An approach to trial design and analysis in the era of non-proportional hazards of the treatment effect
MRC Clinical Trials Unit at UCL, Aviation House, 125 Kingsway, London WC2B 6NH, UK
Trials 2014, 15:314 doi:10.1186/1745-6215-15-314Published: 7 August 2014
Most randomized controlled trials with a time-to-event outcome are designed and analysed under the proportional hazards assumption, with a target hazard ratio for the treatment effect in mind. However, the hazards may be non-proportional. We address how to design a trial under such conditions, and how to analyse the results.
We propose to extend the usual approach, a logrank test, to also include the Grambsch-Therneau test of proportional hazards. We test the resulting composite null hypothesis using a joint test for the hazard ratio and for time-dependent behaviour of the hazard ratio. We compute the power and sample size for the logrank test under proportional hazards, and from that we compute the power of the joint test. For the estimation of relevant quantities from the trial data, various models could be used; we advocate adopting a pre-specified flexible parametric survival model that supports time-dependent behaviour of the hazard ratio.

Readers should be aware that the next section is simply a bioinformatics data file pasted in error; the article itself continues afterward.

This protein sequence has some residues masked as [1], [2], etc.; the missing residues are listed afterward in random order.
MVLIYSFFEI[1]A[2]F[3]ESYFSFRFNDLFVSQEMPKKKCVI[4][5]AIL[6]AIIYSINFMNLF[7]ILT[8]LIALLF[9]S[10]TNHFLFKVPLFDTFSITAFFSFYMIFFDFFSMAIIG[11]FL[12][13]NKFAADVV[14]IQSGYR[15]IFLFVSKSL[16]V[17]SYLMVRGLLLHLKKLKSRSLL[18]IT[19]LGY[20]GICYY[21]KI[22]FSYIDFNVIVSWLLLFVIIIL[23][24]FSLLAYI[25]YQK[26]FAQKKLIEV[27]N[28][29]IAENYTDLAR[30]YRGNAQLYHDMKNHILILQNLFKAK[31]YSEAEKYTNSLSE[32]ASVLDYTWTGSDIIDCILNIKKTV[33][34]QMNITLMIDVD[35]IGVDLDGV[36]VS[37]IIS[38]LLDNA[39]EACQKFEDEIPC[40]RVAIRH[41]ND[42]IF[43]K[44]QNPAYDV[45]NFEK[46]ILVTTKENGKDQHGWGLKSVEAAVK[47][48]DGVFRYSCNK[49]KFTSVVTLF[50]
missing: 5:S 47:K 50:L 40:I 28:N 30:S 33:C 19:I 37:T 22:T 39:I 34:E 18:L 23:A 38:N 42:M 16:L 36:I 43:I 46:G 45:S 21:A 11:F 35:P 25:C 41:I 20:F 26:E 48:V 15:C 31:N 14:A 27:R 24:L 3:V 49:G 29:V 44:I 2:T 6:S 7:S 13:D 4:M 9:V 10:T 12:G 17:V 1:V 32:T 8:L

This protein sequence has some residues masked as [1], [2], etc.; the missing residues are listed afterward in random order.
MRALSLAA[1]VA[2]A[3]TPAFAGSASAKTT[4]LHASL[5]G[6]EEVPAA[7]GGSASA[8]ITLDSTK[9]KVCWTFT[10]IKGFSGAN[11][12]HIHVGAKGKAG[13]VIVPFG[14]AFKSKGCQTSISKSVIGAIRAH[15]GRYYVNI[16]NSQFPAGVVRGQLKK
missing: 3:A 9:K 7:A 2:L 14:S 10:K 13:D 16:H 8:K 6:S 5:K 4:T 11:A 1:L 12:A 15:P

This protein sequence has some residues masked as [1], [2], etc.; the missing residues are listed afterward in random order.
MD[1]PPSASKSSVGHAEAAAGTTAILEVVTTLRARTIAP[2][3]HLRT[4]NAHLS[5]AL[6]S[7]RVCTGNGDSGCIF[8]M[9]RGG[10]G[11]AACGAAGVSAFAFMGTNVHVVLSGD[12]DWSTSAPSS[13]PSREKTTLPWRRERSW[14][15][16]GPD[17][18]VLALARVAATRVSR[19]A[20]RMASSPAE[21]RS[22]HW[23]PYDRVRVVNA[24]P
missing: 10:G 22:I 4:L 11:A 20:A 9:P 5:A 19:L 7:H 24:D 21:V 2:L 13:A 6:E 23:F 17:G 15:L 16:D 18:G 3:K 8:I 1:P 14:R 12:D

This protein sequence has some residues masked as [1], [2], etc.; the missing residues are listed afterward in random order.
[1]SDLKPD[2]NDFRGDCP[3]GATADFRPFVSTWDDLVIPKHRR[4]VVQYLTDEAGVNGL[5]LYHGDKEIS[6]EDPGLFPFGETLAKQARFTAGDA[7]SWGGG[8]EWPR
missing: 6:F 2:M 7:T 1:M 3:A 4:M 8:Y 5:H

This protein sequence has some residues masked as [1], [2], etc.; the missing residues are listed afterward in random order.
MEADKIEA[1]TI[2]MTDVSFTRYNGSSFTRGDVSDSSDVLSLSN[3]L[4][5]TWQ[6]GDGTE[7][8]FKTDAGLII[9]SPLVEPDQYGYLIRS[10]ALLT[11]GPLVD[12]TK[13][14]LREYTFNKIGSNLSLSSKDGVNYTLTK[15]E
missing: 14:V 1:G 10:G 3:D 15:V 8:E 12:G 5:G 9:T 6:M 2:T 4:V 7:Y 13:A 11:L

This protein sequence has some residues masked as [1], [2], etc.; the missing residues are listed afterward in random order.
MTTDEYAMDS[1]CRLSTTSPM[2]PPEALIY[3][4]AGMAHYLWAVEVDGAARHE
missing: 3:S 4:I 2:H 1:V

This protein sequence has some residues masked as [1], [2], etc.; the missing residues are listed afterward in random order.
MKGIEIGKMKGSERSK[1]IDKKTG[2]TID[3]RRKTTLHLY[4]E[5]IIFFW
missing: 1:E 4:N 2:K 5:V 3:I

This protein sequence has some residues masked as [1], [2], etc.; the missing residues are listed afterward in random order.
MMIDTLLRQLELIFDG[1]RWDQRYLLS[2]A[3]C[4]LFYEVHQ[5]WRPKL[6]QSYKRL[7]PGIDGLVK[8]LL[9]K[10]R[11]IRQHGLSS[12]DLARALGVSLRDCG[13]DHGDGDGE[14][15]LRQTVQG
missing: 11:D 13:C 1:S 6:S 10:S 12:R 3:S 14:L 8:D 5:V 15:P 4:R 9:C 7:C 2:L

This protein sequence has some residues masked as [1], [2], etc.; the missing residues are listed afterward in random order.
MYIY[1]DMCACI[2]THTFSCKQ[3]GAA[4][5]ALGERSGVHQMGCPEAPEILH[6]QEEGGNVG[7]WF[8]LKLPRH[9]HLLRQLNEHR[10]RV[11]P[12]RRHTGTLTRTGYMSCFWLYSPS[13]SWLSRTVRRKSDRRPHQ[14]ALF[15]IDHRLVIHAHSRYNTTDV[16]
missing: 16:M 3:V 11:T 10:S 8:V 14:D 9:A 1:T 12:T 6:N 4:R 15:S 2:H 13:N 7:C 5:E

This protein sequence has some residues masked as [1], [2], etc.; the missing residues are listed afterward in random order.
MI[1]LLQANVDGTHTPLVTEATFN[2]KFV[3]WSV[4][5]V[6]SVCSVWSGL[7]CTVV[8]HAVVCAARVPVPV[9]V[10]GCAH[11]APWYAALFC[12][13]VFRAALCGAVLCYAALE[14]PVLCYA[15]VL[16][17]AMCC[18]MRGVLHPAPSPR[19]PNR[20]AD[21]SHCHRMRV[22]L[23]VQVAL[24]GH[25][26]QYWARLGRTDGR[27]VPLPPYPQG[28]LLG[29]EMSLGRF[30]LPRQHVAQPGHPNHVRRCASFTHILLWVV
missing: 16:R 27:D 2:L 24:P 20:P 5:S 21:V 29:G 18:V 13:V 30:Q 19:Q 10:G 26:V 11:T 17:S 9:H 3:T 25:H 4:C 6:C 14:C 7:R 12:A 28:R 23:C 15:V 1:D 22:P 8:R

We present the mathematics for calculating the power and sample size for the joint test. We illustrate the methodology in real data from two randomized trials, one in ovarian cancer and the other in treating cellulitis. We show selected estimates and their uncertainty derived from the advocated flexible parametric model. We demonstrate in a small simulation study that when a treatment effect either increases or decreases over time, the joint test can outperform the logrank test in the presence of both patterns of non-proportional hazards.
Those designing and analysing trials in the era of non-proportional hazards need to acknowledge that a more complex type of treatment effect is becoming more common. Our method for the design of the trial retains the tools familiar in the standard methodology based on the logrank test, and extends it to incorporate a joint test of the null hypothesis with power against non-proportional hazards. For the analysis of trial data, we propose the use of a pre-specified flexible parametric model that can represent a time-dependent hazard ratio if one is present.